Bladder cancer is most often found in the bladder lining. According to the American Cancer Society's projections, bladder cancer will affect about 81,180 people in the United States by the end of 2022. This article goes through frequently asked questions about Bladder Cancer, symptoms, treatments, and what you need to know.
What is Bladder Cancer?
Bladder cancer usually begins in the cells that line the inside of the bladder. These cells are called transitional cells. Bladder cancer can also start in other cells in the bladder, such as muscle cells or blood vessel cells. It is the most common type of cancer found in the urinary tract. However, it can also occur in other urinary system parts, such as the kidneys and ureters.
Bladder cancer is most common among those over 55, affecting over 85% of individuals. Bladder cancer affects people most frequently at the age of 73 and older.
In recent years, new bladder cancers and death rates linked to bladder cancer have slightly declined among women, and incidence rates have decreased among males, but mortality rates have remained steady.
What are the Common Symptoms of Bladder Cancer?
Symptoms of bladder cancer can include blood in the urine, pain when urinating, and feeling like you constantly have to go to the bathroom even if you don't have to go. Other symptoms can include:
- Changes in urinary habits, such as needing to go more often, leaking urine, or feeling like you can't empty your bladder
- Pain in your lower back or side
- Weight loss
How Is Bladder Cancer Diagnosed?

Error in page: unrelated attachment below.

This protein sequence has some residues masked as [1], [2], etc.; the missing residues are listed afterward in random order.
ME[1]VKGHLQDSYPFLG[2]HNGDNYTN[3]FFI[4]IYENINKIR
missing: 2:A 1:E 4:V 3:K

Bladder cancer is diagnosed through several tests, including a physical exam, urine test, cystoscopy, and biopsy.
A physical exam can help your doctor feel for any lumps or abnormalities in the bladder. Urine tests can help detect blood or other abnormal cells in the urine.
Cystoscopy is a procedure where a tiny camera is inserted into the bladder through the urethra to look for abnormalities. A biopsy is when a small tissue sample is taken from the bladder to be examined for cancer cells.
What are the Stages of Bladder Cancer?
Bladder cancer is staged according to how far it has spread. There are four stages of bladder cancer:
Stage 1: The cancer is found in the bladder lining and has not spread to other parts of the urinary tract or other organs.
Stage 2: Cancer has spread to the bladder's muscle layer or other parts of the urinary tract but has not spread to other organs.
Stage 3: Bladder cancer has spread beyond the bladder to nearby tissues or organs, such as the prostate, uterus, or vagina.
Stage 4: Cancer has spread to other body parts, such as the lungs or bones.
What are the Treatment Options? Is it Fatal?
Treatment for bladder cancer depends on the stage of cancer. Treatment options can include surgery, radiation therapy, and chemotherapy.
Stage 1: Bladder tumors that have not yet spread to the muscle layer are classified as stage I (T1).
Transurethral resection (TURBT) with fulguration is the preferred initial treatment for these diseases. However, it is utilized to determine the tumor's degree rather than attempting to cure it. If no additional therapy is used, many individuals will develop a more advanced bladder cancer that is more likely to occur if the first one is high-grade (rapid-growing).
A second TURBT is often recommended several weeks later, regardless of cancer's stage (slow-growing). Intravesical BCG or cystectomy would be alternatives.
Radical cystectomy will be suggested if the cancer is advanced, if many tumors are present, or if the cancer is enormous when it's initially discovered.